If confirmed by the trial, a cheap and widely available ‘bundle’ of effective interventions could lead to, if widely implemented, substantial reductions in mortality in African children hospitalised with severe anaemia every year. The trial started in Sept 2014 and currently 2700 children have been enrolled. We expect the trial results to be available in 2017.

Direct download: Kath_Maitland.mp3
Category:general -- posted at: 7:00am AEST

As patients becomes more complex, the tribal systems we use to look after them remain stuck in the 18th Century when the treatment for everything was amputation and, if you survived, leeches. The large modern hospital is becoming a battleground of competing SODs* and SONs** practising their art in a multi-organ (failure) world. Many staff lack acute medical skills; those with such expertise are siloed far away from the ward in emergency departments, operating theatres and ICUs. Despite disease not knowing or caring what time it is, all hospitals remain solar powered with minimal nocturnal on-site expertise. As nursing & medical staff move more towards rotating rosters where no-one knows more than a single-sentence-summary of their patient’s complex physiological, pathological & pharmacological needs, an ever-present vigilant family member may become the only hope of surviving any acute admission.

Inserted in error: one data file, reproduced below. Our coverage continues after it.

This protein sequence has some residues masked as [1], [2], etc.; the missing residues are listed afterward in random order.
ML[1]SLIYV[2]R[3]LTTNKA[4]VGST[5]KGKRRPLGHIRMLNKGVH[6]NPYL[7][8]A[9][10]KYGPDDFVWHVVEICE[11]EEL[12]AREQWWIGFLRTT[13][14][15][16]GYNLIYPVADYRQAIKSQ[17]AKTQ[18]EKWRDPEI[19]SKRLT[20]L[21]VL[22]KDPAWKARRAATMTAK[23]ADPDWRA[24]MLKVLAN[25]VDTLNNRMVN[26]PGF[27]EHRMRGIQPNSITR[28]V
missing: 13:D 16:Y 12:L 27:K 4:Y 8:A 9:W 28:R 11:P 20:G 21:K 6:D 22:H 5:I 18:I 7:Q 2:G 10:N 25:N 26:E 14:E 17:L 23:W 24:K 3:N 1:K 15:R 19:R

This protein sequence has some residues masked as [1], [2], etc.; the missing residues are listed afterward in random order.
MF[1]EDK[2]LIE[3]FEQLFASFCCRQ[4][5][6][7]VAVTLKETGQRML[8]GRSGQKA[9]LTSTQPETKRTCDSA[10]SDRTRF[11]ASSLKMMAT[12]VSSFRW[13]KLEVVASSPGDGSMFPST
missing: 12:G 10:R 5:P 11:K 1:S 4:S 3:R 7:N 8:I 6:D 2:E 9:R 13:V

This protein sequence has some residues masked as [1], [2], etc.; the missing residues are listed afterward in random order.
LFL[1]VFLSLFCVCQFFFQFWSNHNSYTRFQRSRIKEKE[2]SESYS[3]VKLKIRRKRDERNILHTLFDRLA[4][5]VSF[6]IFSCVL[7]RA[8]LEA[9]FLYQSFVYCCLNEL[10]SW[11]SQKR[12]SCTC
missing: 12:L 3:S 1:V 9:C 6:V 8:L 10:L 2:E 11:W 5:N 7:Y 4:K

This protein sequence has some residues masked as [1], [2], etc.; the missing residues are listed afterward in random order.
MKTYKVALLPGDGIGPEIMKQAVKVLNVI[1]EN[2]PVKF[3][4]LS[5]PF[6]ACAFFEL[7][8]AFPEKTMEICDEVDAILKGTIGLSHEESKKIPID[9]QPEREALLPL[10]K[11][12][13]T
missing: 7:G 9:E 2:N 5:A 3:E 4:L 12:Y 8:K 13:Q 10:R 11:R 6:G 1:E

The two most dangerous words in healthcare may well be ‘_my_ patient’.
Come listen to a middle-aged intensivist rant about how things were so much better ‘back in the day’*** and bask in the utopian dream of a healthcare system that provides better, safer, patient-centred care.

*Single Organ Doctor
**Single Organ Nurse
***they weren’t

Direct download: Alex_Psirides.mp3
Category:general -- posted at: 7:00am AEST

Cops and robbers, cowboy and Indians, and military movies have filled the minds of generations of healthcare providers with a vision of what gun fights and combat look like. Unfortunately, real violence looks nothing like any of these. As emergency and critical care providers, we forge additional perspectives as we care for the victims of violence. Yet, views of violence aftermath only scratch the surface of first-hand experience during the brutal, scary, gritty, and dirty realities of real world in-progress violence. It is horrible, and It is quick… really quick.